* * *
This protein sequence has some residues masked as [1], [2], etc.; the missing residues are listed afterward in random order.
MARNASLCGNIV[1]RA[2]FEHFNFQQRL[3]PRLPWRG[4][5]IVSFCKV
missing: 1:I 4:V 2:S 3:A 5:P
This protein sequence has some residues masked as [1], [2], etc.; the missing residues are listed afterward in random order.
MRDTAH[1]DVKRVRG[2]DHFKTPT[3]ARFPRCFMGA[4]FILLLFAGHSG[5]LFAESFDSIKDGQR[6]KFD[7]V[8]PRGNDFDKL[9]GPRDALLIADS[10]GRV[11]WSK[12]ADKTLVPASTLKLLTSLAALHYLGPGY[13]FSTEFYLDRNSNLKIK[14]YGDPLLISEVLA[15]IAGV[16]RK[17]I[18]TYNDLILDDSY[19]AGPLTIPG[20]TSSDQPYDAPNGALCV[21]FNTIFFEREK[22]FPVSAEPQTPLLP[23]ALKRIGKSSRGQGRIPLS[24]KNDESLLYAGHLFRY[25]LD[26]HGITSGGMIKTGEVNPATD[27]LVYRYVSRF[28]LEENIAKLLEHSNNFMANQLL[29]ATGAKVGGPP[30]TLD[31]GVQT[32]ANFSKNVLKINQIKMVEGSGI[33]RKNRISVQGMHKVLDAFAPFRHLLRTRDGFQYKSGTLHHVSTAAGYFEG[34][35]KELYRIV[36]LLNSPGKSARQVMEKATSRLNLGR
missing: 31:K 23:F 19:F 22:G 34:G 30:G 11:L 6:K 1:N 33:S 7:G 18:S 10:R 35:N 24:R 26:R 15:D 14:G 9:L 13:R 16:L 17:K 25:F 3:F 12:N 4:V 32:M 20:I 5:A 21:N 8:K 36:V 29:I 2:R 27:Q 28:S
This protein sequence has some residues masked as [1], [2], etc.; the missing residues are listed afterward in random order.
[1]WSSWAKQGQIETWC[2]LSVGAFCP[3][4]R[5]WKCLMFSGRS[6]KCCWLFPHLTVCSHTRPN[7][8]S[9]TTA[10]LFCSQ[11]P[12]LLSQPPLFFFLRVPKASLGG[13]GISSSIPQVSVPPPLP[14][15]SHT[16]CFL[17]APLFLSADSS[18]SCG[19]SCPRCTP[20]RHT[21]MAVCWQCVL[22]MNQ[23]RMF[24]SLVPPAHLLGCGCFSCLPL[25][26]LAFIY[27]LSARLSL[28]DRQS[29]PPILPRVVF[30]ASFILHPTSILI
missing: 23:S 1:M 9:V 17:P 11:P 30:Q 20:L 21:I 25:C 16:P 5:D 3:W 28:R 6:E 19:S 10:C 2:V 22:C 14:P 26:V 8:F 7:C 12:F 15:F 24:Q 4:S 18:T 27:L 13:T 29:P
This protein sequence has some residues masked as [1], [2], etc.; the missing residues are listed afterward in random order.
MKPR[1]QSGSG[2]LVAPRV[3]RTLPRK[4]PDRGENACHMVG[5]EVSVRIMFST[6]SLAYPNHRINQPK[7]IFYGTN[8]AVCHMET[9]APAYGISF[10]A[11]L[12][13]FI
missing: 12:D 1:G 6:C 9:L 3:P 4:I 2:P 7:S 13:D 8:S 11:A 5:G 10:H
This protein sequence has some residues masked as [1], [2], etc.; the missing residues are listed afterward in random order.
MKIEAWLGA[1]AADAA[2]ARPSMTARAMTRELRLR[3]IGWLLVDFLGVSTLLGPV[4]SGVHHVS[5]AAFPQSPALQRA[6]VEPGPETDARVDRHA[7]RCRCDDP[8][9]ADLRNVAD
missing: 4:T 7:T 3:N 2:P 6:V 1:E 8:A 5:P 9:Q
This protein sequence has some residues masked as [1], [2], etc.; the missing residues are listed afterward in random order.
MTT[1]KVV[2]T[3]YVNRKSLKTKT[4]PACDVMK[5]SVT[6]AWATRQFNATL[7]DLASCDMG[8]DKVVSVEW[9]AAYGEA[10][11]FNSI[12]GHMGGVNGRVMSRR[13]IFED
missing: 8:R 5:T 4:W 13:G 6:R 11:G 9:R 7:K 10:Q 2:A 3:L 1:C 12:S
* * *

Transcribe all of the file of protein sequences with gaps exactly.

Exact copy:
This protein sequence has some residues masked as [1], [2], etc.; the missing residues are listed afterward in random order.
MARNASLCGNIV[1]RA[2]FEHFNFQQRL[3]PRLPWRG[4][5]IVSFCKV
missing: 1:I 4:V 2:S 3:A 5:P
This protein sequence has some residues masked as [1], [2], etc.; the missing residues are listed afterward in random order.
MRDTAH[1]DVKRVRG[2]DHFKTPT[3]ARFPRCFMGA[4]FILLLFAGHSG[5]LFAESFDSIKDGQR[6]KFD[7]V[8]PRGNDFDKL[9]GPRDALLIADS[10]GRV[11]WSK[12]ADKTLVPASTLKLLTSLAALHYLGPGY[13]FSTEFYLDRNSNLKIK[14]YGDPLLISEVLA[15]IAGV[16]RK[17]I[18]TYNDLILDDSY[19]AGPLTIPG[20]TSSDQPYDAPNGALCV[21]FNTIFFEREK[22]FPVSAEPQTPLLP[23]ALKRIGKSSRGQGRIPLS[24]KNDESLLYAGHLFRY[25]LD[26]HGITSGGMIKTGEVNPATD[27]LVYRYVSRF[28]LEENIAKLLEHSNNFMANQLL[29]ATGAKVGGPP[30]TLD[31]GVQT[32]ANFSKNVLKINQIKMVEGSGI[33]RKNRISVQGMHKVLDAFAPFRHLLRTRDGFQYKSGTLHHVSTAAGYFEG[34][35]KELYRIV[36]LLNSPGKSARQVMEKATSRLNLGR
missing: 31:K 23:F 19:F 22:G 34:G 30:G 11:L 6:K 1:N 33:S 7:G 18:S 10:R 35:N 24:R 26:R 15:D 14:G 9:L 13:R 16:L 17:K 25:F 3:F 12:N 4:V 32:M 20:I 5:A 21:N 8:K 36:V 29:I 2:R 27:Q 28:S
This protein sequence has some residues masked as [1], [2], etc.; the missing residues are listed afterward in random order.
[1]WSSWAKQGQIETWC[2]LSVGAFCP[3][4]R[5]WKCLMFSGRS[6]KCCWLFPHLTVCSHTRPN[7][8]S[9]TTA[10]LFCSQ[11]P[12]LLSQPPLFFFLRVPKASLGG[13]GISSSIPQVSVPPPLP[14][15]SHT[16]CFL[17]APLFLSADSS[18]SCG[19]SCPRCTP[20]RHT[21]MAVCWQCVL[22]MNQ[23]RMF[24]SLVPPAHLLGCGCFSCLPL[25][26]LAFIY[27]LSARLSL[28]DRQS[29]PPILPRVVF[30]ASFILHPTSILI
missing: 23:S 1:M 9:V 17:P 11:P 30:Q 20:L 21:I 25:C 16:P 5:D 3:W 28:R 6:E 19:S 10:C 2:V 22:C 14:P 26:V 8:F 7:C 12:F 15:F 24:Q 4:S 18:T 27:L 13:T 29:P
This protein sequence has some residues masked as [1], [2], etc.; the missing residues are listed afterward in random order.
MKPR[1]QSGSG[2]LVAPRV[3]RTLPRK[4]PDRGENACHMVG[5]EVSVRIMFST[6]SLAYPNHRINQPK[7]IFYGTN[8]AVCHMET[9]APAYGISF[10]A[11]L[12][13]FI
missing: 12:D 1:G 6:C 9:L 3:P 4:I 2:P 7:S 13:D 8:S 11:A 5:G 10:H
This protein sequence has some residues masked as [1], [2], etc.; the missing residues are listed afterward in random order.
MKIEAWLGA[1]AADAA[2]ARPSMTARAMTRELRLR[3]IGWLLVDFLGVSTLLGPV[4]SGVHHVS[5]AAFPQSPALQRA[6]VEPGPETDARVDRHA[7]RCRCDDP[8][9]ADLRNVAD
missing: 4:T 7:T 3:N 2:P 6:V 1:E 8:A 5:P 9:Q
This protein sequence has some residues masked as [1], [2], etc.; the missing residues are listed afterward in random order.
MTT[1]KVV[2]T[3]YVNRKSLKTKT[4]PACDVMK[5]SVT[6]AWATRQFNATL[7]DLASCDMG[8]DKVVSVEW[9]AAYGEA[10][11]FNSI[12]GHMGGVNGRVMSRR[13]IFED
missing: 8:R 5:T 4:W 13:G 6:R 11:G 9:R 7:K 10:Q 2:A 3:L 1:C 12:S